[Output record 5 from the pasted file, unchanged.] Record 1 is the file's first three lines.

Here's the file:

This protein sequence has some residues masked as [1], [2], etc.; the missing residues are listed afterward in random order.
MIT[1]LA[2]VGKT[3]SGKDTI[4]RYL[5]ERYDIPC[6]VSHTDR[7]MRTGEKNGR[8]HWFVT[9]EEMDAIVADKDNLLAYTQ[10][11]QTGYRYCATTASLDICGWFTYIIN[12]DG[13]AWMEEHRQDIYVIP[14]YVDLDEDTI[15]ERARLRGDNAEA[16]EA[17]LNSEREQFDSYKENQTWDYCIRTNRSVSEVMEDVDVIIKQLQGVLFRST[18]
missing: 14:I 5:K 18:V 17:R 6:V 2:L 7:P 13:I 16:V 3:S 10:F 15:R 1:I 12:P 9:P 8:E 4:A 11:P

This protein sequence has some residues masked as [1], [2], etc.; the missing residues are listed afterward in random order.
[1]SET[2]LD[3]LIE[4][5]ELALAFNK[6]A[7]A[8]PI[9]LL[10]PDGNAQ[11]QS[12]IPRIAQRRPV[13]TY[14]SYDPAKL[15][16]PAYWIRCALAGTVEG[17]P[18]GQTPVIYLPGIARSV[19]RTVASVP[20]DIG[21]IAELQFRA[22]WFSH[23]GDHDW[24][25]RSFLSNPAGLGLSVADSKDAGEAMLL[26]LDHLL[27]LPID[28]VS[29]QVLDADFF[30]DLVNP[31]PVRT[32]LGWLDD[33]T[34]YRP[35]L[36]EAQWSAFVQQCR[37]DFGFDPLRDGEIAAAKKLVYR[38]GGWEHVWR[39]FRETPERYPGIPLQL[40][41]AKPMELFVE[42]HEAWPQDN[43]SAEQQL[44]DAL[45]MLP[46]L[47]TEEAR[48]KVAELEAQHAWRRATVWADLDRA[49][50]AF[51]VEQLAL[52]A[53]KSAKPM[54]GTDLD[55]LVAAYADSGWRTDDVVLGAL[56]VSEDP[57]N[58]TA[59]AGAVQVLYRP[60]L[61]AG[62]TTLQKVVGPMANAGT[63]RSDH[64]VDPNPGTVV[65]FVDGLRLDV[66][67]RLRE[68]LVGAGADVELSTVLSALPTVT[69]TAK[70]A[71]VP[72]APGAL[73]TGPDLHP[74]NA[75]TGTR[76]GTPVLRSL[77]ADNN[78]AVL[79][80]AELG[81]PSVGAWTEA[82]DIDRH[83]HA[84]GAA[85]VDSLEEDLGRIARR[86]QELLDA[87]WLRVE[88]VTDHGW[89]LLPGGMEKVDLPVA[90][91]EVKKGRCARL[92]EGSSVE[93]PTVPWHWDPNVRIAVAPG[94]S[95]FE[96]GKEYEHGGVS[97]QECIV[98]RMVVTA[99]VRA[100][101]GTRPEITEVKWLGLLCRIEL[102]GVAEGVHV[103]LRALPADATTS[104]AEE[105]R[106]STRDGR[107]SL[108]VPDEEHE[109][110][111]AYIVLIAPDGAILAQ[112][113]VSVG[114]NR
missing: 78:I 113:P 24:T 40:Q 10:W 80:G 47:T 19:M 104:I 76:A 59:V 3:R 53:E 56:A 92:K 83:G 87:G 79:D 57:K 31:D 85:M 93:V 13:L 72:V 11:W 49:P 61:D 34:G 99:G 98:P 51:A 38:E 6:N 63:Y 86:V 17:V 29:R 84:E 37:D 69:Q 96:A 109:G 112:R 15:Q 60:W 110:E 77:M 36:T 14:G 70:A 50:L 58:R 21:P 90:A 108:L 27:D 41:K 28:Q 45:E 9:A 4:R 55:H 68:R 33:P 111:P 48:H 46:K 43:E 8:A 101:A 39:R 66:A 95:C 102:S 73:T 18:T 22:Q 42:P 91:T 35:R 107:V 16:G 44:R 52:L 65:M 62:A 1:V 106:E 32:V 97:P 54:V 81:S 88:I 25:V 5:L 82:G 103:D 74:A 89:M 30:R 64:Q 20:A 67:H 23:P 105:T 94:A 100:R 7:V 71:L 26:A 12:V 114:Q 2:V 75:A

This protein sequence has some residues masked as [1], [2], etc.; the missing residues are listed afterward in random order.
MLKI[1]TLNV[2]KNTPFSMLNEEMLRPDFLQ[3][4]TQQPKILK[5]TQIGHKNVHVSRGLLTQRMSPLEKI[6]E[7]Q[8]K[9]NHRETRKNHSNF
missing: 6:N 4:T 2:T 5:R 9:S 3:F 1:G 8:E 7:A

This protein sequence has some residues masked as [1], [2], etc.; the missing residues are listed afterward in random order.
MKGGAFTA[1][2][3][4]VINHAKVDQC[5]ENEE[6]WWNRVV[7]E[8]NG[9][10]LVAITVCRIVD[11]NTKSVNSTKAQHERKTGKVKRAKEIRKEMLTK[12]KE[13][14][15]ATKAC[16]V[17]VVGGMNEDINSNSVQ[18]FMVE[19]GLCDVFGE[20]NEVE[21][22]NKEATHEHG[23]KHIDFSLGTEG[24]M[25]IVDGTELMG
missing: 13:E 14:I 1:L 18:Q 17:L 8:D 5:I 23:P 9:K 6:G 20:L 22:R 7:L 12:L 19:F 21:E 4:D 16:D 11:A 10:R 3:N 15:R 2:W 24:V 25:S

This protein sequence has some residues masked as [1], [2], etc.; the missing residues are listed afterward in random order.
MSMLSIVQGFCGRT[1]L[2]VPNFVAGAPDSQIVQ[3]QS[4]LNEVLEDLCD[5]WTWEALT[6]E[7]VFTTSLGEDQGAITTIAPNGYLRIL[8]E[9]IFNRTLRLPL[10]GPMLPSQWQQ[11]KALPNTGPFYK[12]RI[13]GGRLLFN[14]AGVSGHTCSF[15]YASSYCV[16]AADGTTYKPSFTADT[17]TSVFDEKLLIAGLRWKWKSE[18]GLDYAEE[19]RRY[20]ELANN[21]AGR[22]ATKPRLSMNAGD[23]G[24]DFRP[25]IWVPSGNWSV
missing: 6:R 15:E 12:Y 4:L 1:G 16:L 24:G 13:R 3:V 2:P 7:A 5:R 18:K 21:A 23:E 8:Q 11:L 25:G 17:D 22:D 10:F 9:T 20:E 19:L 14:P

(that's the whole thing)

This protein sequence has some residues masked as [1], [2], etc.; the missing residues are listed afterward in random order.
MSMLSIVQGFCGRT[1]L[2]VPNFVAGAPDSQIVQ[3]QS[4]LNEVLEDLCD[5]WTWEALT[6]E[7]VFTTSLGEDQGAITTIAPNGYLRIL[8]E[9]IFNRTLRLPL[10]GPMLPSQWQQ[11]KALPNTGPFYK[12]RI[13]GGRLLFN[14]AGVSGHTCSF[15]YASSYCV[16]AADGTTYKPSFTADT[17]TSVFDEKLLIAGLRWKWKSE[18]GLDYAEE[19]RRY[20]ELANN[21]AGR[22]ATKPRLSMNAGD[23]G[24]DFRP[25]IWVPSGNWSV
missing: 6:R 15:E 12:Y 4:L 1:G 16:L 24:G 13:R 3:V 2:P 7:A 5:R 18:K 21:A 23:E 8:Q 11:L 25:G 17:D 22:D 10:F 9:T 20:E 19:L 14:P